Take a look inside the NEC Group’s new catering trial which provides low- carbon labels for sustainable food choices.
In a first for sustainability at events, leading live events caterer Amadeus has begun a trial which will see its food options at NEC Group venues labelled with the amount of carbon used to produce them. The trial is assessing the carbon impacts of 1,800 recipes sold at the NEC and ICC, labelling dishes as low carbon footprint on its menus.
Marc Frankl, Food and Beverage Director for Amadeus, explains why this trial is being implemented: “We take sustainability very seriously at the NEC group, not just within Amadeus. It’s a legacy from the 2012 Olympics, where we were looking at buying local and seasonal produce. Everything is from within a 30 mile radius and the majority of what we buy is from small and medium sized enterprises.
We then looked at our disposables and made sure they were compostable or biodegradable. Then we hit a bit of a wall looking at what else we could do that wasn’t just greenwashing but was genuinely beneficial.”
Marc hit upon carbon labelling as the next step in Amadeus’ sustainability journey, but implementing it came with challenges that required outside help: “There are companies out there whose systems are not as robust as I would like. If someone said to me: ‘prove that this is low-carbon’ I couldn’t have looked anyone in the eye and said: ‘It definitely is because I checked it.’ That was
one issue with implementing labelling. The second was the actual information that is required to make the system work. You have put your recipes in and be totally transparent, which is fine, but we have a busy culinary team. I didn’t want them to have to duplicate what they do on our system into a whole other system. That’s where Foodsteps comes in. I understood the rationale and how they track the food items and attributed the carbon label to that.”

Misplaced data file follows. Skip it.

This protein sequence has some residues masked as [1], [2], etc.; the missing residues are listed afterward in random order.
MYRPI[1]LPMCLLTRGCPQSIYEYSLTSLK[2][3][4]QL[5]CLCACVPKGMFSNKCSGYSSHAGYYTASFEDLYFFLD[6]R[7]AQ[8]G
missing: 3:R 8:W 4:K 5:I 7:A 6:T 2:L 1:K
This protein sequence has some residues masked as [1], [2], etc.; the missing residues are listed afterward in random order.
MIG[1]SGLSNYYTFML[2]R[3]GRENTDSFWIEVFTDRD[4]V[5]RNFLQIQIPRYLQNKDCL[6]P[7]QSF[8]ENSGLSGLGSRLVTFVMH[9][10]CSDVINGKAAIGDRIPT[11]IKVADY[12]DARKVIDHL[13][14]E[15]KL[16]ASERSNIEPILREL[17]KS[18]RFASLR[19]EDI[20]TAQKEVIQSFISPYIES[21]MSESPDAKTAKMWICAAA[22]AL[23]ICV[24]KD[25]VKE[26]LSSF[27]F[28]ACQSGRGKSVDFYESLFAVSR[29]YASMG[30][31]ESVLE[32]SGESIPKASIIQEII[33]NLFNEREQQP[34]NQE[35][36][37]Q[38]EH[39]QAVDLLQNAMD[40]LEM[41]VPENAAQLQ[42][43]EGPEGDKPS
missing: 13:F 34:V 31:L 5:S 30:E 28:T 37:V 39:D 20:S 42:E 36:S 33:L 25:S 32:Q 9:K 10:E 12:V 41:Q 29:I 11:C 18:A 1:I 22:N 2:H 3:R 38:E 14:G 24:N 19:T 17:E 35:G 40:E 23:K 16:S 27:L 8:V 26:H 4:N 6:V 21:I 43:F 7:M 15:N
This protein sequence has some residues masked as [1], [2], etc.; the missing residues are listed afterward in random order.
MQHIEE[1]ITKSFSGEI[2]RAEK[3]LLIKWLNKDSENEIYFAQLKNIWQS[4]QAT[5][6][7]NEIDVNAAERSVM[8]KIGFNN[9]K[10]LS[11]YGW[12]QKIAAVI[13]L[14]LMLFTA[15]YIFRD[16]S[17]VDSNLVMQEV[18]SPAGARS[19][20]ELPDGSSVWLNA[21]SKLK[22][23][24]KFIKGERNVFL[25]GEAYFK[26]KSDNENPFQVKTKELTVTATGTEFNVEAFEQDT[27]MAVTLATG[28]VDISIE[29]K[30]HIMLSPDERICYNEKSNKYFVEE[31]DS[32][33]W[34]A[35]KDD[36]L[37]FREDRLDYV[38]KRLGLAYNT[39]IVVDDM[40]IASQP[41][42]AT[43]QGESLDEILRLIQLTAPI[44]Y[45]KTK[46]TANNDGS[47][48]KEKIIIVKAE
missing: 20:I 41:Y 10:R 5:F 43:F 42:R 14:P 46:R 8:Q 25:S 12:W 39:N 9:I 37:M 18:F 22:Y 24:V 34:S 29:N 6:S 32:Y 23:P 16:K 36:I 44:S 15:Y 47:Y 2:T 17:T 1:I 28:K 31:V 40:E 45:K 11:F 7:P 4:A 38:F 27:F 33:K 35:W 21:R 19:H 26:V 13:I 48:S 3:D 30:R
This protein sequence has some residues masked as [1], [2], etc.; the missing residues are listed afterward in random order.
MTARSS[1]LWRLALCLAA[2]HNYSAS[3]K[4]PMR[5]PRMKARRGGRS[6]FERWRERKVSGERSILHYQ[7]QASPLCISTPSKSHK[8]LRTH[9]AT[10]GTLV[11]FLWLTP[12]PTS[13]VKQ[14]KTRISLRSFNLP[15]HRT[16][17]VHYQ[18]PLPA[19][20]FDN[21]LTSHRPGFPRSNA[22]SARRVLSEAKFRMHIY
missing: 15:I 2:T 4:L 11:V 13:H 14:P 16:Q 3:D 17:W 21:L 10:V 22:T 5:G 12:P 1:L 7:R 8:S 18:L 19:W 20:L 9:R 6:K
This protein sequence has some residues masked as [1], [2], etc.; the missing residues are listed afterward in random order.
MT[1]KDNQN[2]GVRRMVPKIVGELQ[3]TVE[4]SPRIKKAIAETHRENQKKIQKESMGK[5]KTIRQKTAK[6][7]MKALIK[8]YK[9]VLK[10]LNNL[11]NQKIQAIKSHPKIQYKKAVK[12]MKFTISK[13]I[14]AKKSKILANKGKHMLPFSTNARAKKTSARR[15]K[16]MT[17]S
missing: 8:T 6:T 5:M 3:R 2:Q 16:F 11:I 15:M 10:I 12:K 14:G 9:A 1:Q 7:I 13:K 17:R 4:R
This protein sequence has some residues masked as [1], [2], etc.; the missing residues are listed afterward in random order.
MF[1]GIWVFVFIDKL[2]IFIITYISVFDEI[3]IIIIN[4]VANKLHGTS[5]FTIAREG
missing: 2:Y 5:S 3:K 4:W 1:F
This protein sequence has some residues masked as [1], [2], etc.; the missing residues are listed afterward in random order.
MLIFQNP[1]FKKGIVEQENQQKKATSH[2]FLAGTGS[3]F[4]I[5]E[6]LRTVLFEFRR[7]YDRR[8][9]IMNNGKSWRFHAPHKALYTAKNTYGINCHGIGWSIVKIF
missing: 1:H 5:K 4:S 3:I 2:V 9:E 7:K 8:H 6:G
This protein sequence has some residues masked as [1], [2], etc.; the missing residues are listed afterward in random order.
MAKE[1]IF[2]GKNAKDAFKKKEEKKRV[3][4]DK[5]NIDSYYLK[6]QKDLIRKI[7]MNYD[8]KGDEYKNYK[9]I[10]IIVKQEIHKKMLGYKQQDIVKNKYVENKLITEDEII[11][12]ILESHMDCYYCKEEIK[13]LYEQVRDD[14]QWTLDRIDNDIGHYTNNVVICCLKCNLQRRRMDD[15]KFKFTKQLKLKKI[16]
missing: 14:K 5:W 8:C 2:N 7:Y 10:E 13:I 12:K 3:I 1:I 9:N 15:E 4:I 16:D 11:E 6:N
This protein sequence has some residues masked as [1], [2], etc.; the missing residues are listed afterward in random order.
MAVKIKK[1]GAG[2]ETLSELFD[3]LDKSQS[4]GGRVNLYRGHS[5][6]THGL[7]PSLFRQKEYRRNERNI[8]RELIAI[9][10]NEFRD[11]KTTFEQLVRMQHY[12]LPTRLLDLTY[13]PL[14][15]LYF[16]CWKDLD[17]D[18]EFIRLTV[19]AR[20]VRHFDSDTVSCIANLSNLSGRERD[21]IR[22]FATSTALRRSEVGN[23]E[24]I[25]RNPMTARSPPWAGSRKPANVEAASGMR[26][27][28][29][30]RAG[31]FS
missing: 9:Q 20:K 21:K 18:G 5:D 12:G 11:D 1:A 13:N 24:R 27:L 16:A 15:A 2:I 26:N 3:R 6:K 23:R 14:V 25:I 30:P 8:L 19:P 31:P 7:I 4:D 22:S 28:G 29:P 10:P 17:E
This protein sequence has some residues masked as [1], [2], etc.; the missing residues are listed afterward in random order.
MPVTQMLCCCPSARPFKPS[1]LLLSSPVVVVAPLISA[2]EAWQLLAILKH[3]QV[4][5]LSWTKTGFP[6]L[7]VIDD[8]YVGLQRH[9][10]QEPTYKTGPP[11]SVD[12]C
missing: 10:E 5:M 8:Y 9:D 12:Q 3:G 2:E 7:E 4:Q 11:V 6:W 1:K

“We take sustainability very seriously at the NEC group, not just within Amadeus. It’s a legacy from the 2012 Olympics, where we were looking at buying local and seasonal produce.”
Foodsteps offers a cloud-based platform, as well as labelling capability and QR codes. On the platform, food providers can upload recipes and view the sustainability impact of each ingredient. It can be used to monitor targets, develop new recipes, and improve a menu or product’s sustainability. The NEC venue is using its digital screens to direct customers towards this information, allowing event goers the capability to easily check the impact of each dish. The new labels will feature in the Edge restaurants at the NEC.
The trial provides the information that event delegates need to make an informed choice, without making that choice for them: “I hope that this will lead people making more sustainable food choices. As the environmental agenda gets louder and louder, people will start making the choice to move away from less sustainable food choices like red meat.”
This current trial comes to a close in March of 2023, and should it be a success, it is possible that we will see labelling carbon on foods spread throughout the events industry: “In terms of the industry, I think that there are people that will want to innovate and be first, and there will be people that want to follow,” Mark states. “Sustainability is not cheap to any business and there is a cost crisis going on within the events industry. I think this is more of a medium-term solution for everybody. It’s easier for businesses that have stock management systems to pick up as the recipe work is already there and available. But I do think there will be a rise in customer demand for this kind of information to be provided.”